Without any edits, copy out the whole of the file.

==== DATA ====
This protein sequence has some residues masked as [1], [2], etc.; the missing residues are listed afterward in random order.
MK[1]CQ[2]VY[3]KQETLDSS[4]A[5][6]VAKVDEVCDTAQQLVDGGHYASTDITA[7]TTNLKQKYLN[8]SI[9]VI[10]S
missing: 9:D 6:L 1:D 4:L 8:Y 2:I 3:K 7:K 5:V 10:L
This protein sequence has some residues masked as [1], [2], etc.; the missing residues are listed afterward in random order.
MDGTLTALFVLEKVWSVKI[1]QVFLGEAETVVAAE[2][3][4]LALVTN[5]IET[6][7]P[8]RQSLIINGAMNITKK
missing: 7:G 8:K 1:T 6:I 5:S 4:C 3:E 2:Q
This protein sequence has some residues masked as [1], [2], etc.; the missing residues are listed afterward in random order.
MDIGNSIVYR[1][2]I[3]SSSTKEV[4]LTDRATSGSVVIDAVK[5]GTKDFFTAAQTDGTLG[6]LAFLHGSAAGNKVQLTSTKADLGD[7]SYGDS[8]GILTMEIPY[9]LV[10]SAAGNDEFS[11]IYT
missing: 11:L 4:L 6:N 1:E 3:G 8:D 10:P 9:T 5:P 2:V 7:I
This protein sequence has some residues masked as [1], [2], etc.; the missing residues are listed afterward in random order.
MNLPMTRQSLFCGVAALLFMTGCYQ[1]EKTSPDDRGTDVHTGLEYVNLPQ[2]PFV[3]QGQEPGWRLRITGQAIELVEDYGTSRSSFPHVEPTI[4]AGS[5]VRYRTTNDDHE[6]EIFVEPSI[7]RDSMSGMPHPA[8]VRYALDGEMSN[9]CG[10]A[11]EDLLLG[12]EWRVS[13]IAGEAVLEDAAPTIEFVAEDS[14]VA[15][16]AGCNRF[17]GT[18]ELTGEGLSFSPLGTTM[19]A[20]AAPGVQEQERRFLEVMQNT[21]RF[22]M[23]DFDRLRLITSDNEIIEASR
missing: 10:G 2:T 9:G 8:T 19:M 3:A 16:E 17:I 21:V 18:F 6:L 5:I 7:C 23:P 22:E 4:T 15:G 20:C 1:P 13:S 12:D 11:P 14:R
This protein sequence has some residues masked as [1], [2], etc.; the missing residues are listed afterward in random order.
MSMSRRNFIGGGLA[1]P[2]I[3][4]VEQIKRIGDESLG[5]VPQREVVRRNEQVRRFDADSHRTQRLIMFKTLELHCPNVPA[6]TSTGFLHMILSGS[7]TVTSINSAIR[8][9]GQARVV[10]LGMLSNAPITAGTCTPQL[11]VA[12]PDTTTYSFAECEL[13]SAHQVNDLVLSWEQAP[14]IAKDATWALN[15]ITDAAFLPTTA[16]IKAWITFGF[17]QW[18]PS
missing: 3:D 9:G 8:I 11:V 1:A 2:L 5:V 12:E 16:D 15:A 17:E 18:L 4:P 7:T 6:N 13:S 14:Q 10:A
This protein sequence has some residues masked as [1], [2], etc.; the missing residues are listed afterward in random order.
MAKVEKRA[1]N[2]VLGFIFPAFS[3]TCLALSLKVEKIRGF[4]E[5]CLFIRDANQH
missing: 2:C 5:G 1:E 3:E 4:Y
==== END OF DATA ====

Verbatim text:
This protein sequence has some residues masked as [1], [2], etc.; the missing residues are listed afterward in random order.
MK[1]CQ[2]VY[3]KQETLDSS[4]A[5][6]VAKVDEVCDTAQQLVDGGHYASTDITA[7]TTNLKQKYLN[8]SI[9]VI[10]S
missing: 9:D 6:L 1:D 4:L 8:Y 2:I 3:K 7:K 5:V 10:L
This protein sequence has some residues masked as [1], [2], etc.; the missing residues are listed afterward in random order.
MDGTLTALFVLEKVWSVKI[1]QVFLGEAETVVAAE[2][3][4]LALVTN[5]IET[6][7]P[8]RQSLIINGAMNITKK
missing: 7:G 8:K 1:T 6:I 5:S 4:C 3:E 2:Q
This protein sequence has some residues masked as [1], [2], etc.; the missing residues are listed afterward in random order.
MDIGNSIVYR[1][2]I[3]SSSTKEV[4]LTDRATSGSVVIDAVK[5]GTKDFFTAAQTDGTLG[6]LAFLHGSAAGNKVQLTSTKADLGD[7]SYGDS[8]GILTMEIPY[9]LV[10]SAAGNDEFS[11]IYT
missing: 11:L 4:L 6:N 1:E 3:G 8:D 10:P 9:T 5:P 2:V 7:I
This protein sequence has some residues masked as [1], [2], etc.; the missing residues are listed afterward in random order.
MNLPMTRQSLFCGVAALLFMTGCYQ[1]EKTSPDDRGTDVHTGLEYVNLPQ[2]PFV[3]QGQEPGWRLRITGQAIELVEDYGTSRSSFPHVEPTI[4]AGS[5]VRYRTTNDDHE[6]EIFVEPSI[7]RDSMSGMPHPA[8]VRYALDGEMSN[9]CG[10]A[11]EDLLLG[12]EWRVS[13]IAGEAVLEDAAPTIEFVAEDS[14]VA[15][16]AGCNRF[17]GT[18]ELTGEGLSFSPLGTTM[19]A[20]AAPGVQEQERRFLEVMQNT[21]RF[22]M[23]DFDRLRLITSDNEIIEASR
missing: 10:G 2:T 9:G 8:T 19:M 3:A 16:E 17:I 21:V 18:F 6:L 5:I 7:C 23:P 22:E 4:T 15:G 20:C 1:P 13:S 12:D 11:P 14:R
This protein sequence has some residues masked as [1], [2], etc.; the missing residues are listed afterward in random order.
MSMSRRNFIGGGLA[1]P[2]I[3][4]VEQIKRIGDESLG[5]VPQREVVRRNEQVRRFDADSHRTQRLIMFKTLELHCPNVPA[6]TSTGFLHMILSGS[7]TVTSINSAIR[8][9]GQARVV[10]LGMLSNAPITAGTCTPQL[11]VA[12]PDTTTYSFAECEL[13]SAHQVNDLVLSWEQAP[14]IAKDATWALN[15]ITDAAFLPTTA[16]IKAWITFGF[17]QW[18]PS
missing: 3:D 9:G 8:I 11:V 1:A 2:L 5:V 12:E 16:D 15:A 17:E 18:L 4:P 7:T 6:N 13:S 14:Q 10:A
This protein sequence has some residues masked as [1], [2], etc.; the missing residues are listed afterward in random order.
MAKVEKRA[1]N[2]VLGFIFPAFS[3]TCLALSLKVEKIRGF[4]E[5]CLFIRDANQH
missing: 2:C 5:G 1:E 3:E 4:Y